Jeffrey Bean: “Gratitude Ode: Snowplow”




Kind yellow bull pacing
the borders of the neighborhood,
trampling the edges where city light
meets blue-black frozen fields. Push,
shove: same simple philosophy
of razor on face, groom and smooth.
Tireless whittler, while we sleep
you cut back into being
the grids our forebears dreamed
so in the morning we can glide
along our cold inheritance.
On the interstate, in your gray wake,
you scatter salt like a flower girl
flinging fistfuls of petals on a carpet
at a bride’s feet. Tang of steel and ice,
grit of sand and long work. In your belly:
a human mind, an illuminated map,
hands clutching a canister
of caffeine that for half a night
stays hot as a brain. While I sip gin
above a warm wood floor,
you flash your green and orange lights,
you carry night on your shoulders,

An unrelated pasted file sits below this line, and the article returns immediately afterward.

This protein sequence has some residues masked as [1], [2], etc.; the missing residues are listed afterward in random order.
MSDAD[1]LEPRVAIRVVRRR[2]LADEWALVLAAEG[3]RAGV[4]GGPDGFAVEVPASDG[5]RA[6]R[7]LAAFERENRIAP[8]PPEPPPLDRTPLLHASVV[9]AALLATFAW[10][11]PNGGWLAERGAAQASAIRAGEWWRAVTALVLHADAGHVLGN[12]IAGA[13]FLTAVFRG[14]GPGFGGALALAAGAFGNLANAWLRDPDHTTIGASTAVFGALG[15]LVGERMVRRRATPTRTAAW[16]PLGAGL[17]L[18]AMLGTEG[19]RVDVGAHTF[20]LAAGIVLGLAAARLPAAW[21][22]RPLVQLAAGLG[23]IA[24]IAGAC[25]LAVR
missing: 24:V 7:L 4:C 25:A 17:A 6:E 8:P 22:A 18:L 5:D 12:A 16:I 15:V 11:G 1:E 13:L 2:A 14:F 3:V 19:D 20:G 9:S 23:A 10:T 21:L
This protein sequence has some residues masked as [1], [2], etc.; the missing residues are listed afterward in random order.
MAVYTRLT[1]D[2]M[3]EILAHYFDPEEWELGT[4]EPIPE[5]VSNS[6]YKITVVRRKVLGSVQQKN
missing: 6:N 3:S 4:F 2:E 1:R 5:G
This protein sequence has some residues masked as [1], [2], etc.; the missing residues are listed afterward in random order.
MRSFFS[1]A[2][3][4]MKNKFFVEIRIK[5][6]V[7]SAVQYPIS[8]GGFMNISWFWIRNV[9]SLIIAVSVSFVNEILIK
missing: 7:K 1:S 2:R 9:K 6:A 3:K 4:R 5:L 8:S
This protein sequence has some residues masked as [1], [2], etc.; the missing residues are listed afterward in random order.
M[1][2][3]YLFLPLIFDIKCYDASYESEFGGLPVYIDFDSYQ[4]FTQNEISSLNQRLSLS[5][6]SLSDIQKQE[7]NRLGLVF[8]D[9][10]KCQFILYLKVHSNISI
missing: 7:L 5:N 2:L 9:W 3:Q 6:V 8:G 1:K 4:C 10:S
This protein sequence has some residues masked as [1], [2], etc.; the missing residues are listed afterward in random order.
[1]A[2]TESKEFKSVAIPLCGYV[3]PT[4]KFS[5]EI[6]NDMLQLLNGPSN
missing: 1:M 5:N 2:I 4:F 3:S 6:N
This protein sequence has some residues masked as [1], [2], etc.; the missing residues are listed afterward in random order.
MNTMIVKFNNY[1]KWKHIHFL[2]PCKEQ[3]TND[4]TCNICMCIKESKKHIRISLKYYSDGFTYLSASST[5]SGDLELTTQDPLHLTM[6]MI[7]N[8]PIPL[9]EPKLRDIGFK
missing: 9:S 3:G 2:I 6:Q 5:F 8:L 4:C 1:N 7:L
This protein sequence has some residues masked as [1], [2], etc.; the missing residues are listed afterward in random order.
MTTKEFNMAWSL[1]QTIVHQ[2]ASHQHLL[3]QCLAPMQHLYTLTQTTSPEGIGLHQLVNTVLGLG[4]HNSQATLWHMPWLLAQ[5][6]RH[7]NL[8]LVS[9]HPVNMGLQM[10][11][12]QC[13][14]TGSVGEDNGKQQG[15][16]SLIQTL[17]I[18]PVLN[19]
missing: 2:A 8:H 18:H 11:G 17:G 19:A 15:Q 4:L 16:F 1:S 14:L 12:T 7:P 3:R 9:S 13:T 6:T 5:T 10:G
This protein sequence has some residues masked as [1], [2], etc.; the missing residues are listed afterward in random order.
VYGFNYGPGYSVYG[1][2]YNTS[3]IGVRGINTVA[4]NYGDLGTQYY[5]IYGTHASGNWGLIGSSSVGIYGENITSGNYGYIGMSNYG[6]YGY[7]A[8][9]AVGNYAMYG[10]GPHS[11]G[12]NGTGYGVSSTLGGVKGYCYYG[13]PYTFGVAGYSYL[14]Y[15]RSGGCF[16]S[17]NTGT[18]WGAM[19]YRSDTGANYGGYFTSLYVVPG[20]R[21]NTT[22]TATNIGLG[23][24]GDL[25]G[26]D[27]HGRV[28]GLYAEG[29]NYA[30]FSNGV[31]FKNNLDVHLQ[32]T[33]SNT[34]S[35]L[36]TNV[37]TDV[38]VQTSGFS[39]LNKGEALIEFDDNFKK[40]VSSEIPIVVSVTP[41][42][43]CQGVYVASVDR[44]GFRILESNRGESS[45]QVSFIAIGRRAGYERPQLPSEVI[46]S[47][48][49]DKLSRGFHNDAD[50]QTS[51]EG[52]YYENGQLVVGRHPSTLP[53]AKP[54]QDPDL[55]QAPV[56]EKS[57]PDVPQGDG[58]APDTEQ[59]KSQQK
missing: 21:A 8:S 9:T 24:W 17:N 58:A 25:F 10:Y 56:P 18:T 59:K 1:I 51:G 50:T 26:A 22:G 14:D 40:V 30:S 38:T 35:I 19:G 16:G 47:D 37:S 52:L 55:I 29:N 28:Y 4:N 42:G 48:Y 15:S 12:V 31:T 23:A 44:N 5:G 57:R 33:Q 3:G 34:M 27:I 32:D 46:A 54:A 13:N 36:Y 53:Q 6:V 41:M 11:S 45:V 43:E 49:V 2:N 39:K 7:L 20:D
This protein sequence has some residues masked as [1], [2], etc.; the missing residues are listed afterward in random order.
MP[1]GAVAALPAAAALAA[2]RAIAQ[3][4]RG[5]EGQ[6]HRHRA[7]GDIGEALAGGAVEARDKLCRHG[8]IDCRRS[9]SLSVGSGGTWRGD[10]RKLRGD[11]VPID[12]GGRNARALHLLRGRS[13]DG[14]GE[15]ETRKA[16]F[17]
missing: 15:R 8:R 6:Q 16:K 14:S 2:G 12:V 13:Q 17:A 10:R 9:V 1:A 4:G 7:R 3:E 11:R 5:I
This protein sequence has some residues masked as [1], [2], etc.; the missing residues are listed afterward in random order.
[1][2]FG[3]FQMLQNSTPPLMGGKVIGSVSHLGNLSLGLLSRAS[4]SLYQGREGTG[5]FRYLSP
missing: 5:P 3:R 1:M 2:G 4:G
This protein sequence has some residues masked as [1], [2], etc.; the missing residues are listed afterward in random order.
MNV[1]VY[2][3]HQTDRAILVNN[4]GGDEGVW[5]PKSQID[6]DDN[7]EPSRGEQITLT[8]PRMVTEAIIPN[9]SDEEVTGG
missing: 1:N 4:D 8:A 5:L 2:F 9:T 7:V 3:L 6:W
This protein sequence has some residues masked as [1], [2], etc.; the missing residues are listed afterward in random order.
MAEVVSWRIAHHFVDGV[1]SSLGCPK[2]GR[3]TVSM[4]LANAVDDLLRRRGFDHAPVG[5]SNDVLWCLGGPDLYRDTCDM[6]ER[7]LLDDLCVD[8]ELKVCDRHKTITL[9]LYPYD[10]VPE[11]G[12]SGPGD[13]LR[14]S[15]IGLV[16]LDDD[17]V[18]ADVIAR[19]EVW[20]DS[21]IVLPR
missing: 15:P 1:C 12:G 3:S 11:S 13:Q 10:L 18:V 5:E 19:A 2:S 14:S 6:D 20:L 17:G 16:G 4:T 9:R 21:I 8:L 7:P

my good friend, my wild-eyed beauty,
path smasher. Across the places
you made for me, your constellations
of salt, I head toward Orion’s belt,
clear road forward I did nothing to deserve.


Jeffrey Bean has had poems appear in Southern Review, Missouri Review, Antioch Review, River Styx, Laurel Review, and Willow Springs, among others, and online at and Verse Daily. He is the author of two chapbooks and the poetry collections Diminished Fifth (2009) and Woman Putting on Pearls (2017), which won the 2016 Red Mountain Poetry Prize and was published by Red Mountain Press. Bean is a professor of English at Central Michigan University.

Table of Contents | Next Page